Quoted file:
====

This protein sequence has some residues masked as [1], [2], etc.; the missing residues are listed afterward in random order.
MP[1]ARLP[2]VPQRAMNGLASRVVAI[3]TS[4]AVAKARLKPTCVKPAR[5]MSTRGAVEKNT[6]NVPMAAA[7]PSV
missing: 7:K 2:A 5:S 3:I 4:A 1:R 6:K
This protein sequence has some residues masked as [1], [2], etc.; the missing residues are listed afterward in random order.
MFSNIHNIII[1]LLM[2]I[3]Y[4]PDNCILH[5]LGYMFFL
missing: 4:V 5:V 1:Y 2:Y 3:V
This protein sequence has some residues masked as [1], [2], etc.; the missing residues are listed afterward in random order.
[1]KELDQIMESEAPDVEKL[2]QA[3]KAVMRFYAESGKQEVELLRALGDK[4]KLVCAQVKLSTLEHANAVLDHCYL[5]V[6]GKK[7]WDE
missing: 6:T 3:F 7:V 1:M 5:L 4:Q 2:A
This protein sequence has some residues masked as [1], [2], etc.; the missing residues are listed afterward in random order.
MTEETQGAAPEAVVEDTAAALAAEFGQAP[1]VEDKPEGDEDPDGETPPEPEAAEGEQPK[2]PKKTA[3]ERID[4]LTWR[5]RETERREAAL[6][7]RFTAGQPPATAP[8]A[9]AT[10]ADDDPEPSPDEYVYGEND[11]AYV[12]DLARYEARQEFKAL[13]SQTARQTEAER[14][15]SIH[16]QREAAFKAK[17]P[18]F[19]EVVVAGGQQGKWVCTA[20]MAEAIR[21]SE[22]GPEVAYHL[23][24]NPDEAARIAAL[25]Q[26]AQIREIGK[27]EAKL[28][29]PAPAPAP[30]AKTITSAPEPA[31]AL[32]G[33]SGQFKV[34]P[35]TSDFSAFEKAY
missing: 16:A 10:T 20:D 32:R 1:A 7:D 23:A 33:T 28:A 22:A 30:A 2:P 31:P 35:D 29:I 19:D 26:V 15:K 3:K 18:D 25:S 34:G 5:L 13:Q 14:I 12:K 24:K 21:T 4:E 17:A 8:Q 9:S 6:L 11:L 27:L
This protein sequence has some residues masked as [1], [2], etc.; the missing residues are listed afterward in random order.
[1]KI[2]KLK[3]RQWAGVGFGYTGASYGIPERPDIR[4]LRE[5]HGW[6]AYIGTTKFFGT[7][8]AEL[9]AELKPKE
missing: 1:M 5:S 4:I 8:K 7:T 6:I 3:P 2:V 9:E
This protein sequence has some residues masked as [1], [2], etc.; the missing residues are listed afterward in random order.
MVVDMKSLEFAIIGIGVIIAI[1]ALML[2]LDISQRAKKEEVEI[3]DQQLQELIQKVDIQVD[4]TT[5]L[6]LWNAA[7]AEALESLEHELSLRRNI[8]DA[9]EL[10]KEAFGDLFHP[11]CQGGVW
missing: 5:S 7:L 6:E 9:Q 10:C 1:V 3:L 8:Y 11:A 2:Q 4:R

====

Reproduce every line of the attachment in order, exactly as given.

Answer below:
This protein sequence has some residues masked as [1], [2], etc.; the missing residues are listed afterward in random order.
MP[1]ARLP[2]VPQRAMNGLASRVVAI[3]TS[4]AVAKARLKPTCVKPAR[5]MSTRGAVEKNT[6]NVPMAAA[7]PSV
missing: 7:K 2:A 5:S 3:I 4:A 1:R 6:K
This protein sequence has some residues masked as [1], [2], etc.; the missing residues are listed afterward in random order.
MFSNIHNIII[1]LLM[2]I[3]Y[4]PDNCILH[5]LGYMFFL
missing: 4:V 5:V 1:Y 2:Y 3:V
This protein sequence has some residues masked as [1], [2], etc.; the missing residues are listed afterward in random order.
[1]KELDQIMESEAPDVEKL[2]QA[3]KAVMRFYAESGKQEVELLRALGDK[4]KLVCAQVKLSTLEHANAVLDHCYL[5]V[6]GKK[7]WDE
missing: 6:T 3:F 7:V 1:M 5:L 4:Q 2:A
This protein sequence has some residues masked as [1], [2], etc.; the missing residues are listed afterward in random order.
MTEETQGAAPEAVVEDTAAALAAEFGQAP[1]VEDKPEGDEDPDGETPPEPEAAEGEQPK[2]PKKTA[3]ERID[4]LTWR[5]RETERREAAL[6][7]RFTAGQPPATAP[8]A[9]AT[10]ADDDPEPSPDEYVYGEND[11]AYV[12]DLARYEARQEFKAL[13]SQTARQTEAER[14][15]SIH[16]QREAAFKAK[17]P[18]F[19]EVVVAGGQQGKWVCTA[20]MAEAIR[21]SE[22]GPEVAYHL[23][24]NPDEAARIAAL[25]Q[26]AQIREIGK[27]EAKL[28][29]PAPAPAP[30]AKTITSAPEPA[31]AL[32]G[33]SGQFKV[34]P[35]TSDFSAFEKAY
missing: 16:A 10:T 20:D 32:R 1:A 7:D 23:A 33:T 28:A 22:A 30:A 2:P 31:P 35:D 29:I 19:D 26:V 15:K 3:K 18:D 25:S 34:G 5:L 13:Q 14:I 12:K 24:K 21:T 4:E 17:A 8:Q 9:S 6:L 11:L 27:L
This protein sequence has some residues masked as [1], [2], etc.; the missing residues are listed afterward in random order.
[1]KI[2]KLK[3]RQWAGVGFGYTGASYGIPERPDIR[4]LRE[5]HGW[6]AYIGTTKFFGT[7][8]AEL[9]AELKPKE
missing: 1:M 5:S 4:I 8:K 7:T 6:I 3:P 2:V 9:E
This protein sequence has some residues masked as [1], [2], etc.; the missing residues are listed afterward in random order.
MVVDMKSLEFAIIGIGVIIAI[1]ALML[2]LDISQRAKKEEVEI[3]DQQLQELIQKVDIQVD[4]TT[5]L[6]LWNAA[7]AEALESLEHELSLRRNI[8]DA[9]EL[10]KEAFGDLFHP[11]CQGGVW
missing: 5:S 7:L 6:E 9:Q 10:C 1:V 3:L 8:Y 11:A 2:Q 4:R